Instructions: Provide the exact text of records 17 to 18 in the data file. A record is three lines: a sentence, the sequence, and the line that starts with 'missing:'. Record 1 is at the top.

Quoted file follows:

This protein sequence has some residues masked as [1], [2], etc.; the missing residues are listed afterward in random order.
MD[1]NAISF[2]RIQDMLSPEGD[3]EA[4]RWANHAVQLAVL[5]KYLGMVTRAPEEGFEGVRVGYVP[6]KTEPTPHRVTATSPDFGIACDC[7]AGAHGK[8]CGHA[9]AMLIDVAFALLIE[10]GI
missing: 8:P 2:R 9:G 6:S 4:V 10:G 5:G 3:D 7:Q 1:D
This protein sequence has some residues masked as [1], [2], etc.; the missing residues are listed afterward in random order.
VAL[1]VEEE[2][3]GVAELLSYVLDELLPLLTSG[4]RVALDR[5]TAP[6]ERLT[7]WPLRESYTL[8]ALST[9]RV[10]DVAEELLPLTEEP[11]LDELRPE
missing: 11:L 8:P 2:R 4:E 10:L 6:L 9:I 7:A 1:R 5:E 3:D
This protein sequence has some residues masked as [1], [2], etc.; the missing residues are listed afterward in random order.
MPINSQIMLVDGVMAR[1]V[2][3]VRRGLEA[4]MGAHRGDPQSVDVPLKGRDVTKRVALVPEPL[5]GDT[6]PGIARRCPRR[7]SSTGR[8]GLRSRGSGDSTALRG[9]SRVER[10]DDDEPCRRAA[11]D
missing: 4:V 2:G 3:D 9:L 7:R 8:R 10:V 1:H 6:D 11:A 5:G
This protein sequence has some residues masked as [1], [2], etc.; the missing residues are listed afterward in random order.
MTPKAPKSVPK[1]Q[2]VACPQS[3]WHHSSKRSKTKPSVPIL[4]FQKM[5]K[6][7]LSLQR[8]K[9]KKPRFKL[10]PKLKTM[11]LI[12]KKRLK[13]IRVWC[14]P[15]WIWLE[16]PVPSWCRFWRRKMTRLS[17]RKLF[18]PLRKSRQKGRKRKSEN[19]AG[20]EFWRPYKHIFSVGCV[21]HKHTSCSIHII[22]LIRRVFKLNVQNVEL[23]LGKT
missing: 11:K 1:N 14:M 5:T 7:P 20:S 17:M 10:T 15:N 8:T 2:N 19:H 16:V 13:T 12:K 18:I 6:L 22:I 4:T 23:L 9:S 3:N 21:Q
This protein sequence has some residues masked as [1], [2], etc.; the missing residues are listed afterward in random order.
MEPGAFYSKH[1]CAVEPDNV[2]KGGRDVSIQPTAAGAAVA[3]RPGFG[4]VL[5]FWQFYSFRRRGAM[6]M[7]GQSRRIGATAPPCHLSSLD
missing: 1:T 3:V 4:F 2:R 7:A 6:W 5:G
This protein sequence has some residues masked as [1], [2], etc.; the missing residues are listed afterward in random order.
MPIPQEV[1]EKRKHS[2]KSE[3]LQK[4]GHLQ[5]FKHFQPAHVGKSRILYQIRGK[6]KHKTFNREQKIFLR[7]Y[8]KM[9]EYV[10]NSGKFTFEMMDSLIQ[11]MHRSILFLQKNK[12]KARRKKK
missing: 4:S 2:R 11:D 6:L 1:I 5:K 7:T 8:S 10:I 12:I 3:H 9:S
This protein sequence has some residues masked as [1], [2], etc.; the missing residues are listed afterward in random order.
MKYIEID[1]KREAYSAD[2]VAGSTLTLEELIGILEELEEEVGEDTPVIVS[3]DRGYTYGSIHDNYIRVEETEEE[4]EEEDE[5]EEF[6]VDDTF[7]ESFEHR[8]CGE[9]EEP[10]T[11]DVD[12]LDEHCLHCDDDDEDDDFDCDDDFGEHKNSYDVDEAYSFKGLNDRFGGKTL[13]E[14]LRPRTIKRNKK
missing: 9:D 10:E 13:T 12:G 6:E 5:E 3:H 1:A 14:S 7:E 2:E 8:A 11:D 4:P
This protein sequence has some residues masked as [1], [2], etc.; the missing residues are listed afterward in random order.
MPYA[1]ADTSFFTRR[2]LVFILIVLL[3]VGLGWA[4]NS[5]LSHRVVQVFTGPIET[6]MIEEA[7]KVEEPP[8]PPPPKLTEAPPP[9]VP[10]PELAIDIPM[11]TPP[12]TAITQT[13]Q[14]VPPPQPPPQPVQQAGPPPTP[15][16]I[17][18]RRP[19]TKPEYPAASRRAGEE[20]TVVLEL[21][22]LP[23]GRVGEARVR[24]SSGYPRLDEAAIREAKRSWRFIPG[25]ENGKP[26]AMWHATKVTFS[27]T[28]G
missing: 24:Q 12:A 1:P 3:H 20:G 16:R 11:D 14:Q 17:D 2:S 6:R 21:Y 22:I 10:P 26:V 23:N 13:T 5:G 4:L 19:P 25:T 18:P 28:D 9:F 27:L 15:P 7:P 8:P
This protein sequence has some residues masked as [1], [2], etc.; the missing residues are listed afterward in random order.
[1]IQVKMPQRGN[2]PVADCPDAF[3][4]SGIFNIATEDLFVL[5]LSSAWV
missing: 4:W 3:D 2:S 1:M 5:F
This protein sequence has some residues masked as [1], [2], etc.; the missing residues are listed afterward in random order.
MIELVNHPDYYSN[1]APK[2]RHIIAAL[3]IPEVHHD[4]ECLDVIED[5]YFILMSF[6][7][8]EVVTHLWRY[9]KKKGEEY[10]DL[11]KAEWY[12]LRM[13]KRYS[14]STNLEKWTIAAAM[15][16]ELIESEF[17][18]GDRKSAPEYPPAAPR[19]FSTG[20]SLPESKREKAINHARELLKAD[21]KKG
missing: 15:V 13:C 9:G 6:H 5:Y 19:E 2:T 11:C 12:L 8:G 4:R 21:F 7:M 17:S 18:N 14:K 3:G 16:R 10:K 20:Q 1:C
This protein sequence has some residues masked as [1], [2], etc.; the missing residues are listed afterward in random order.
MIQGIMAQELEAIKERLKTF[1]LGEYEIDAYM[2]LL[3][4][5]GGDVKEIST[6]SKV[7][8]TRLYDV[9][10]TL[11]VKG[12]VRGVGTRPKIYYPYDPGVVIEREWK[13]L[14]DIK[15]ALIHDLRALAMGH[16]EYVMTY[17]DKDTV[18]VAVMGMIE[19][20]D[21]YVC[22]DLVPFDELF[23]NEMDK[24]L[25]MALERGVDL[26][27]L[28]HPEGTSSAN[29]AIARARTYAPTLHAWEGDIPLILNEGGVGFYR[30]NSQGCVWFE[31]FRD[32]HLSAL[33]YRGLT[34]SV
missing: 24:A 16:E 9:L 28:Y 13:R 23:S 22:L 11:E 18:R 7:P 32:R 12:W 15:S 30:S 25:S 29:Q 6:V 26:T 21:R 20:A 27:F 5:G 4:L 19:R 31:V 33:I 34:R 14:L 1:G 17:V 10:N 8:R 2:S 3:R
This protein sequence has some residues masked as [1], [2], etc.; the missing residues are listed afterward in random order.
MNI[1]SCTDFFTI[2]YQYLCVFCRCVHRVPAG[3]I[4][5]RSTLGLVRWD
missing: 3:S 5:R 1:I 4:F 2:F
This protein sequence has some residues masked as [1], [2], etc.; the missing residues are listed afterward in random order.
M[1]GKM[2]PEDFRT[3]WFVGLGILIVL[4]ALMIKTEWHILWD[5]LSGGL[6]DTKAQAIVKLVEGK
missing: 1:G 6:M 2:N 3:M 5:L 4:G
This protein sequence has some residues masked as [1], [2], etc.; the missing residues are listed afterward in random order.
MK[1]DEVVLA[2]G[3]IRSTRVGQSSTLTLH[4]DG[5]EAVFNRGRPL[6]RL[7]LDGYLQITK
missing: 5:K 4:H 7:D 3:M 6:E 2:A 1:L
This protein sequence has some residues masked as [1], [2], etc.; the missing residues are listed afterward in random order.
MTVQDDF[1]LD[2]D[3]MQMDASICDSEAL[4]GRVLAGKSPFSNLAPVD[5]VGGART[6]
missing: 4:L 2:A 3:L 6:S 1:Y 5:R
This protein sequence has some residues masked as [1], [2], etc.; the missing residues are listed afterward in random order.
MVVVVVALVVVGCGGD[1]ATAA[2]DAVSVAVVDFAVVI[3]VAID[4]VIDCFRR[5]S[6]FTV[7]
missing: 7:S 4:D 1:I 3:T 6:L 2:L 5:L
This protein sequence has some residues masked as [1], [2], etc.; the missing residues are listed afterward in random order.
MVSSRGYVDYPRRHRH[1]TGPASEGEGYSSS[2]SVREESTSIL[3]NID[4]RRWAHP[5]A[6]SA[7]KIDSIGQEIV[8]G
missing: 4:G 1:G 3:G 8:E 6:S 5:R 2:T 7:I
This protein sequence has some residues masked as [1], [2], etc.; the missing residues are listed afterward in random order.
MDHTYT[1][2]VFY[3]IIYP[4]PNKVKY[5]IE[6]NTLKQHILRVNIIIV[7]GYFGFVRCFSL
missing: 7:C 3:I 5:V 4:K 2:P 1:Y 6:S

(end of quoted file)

This protein sequence has some residues masked as [1], [2], etc.; the missing residues are listed afterward in random order.
MVSSRGYVDYPRRHRH[1]TGPASEGEGYSSS[2]SVREESTSIL[3]NID[4]RRWAHP[5]A[6]SA[7]KIDSIGQEIV[8]G
missing: 4:G 1:G 3:G 8:E 6:S 5:R 2:T 7:I
This protein sequence has some residues masked as [1], [2], etc.; the missing residues are listed afterward in random order.
MDHTYT[1][2]VFY[3]IIYP[4]PNKVKY[5]IE[6]NTLKQHILRVNIIIV[7]GYFGFVRCFSL
missing: 7:C 3:I 5:V 4:K 2:P 1:Y 6:S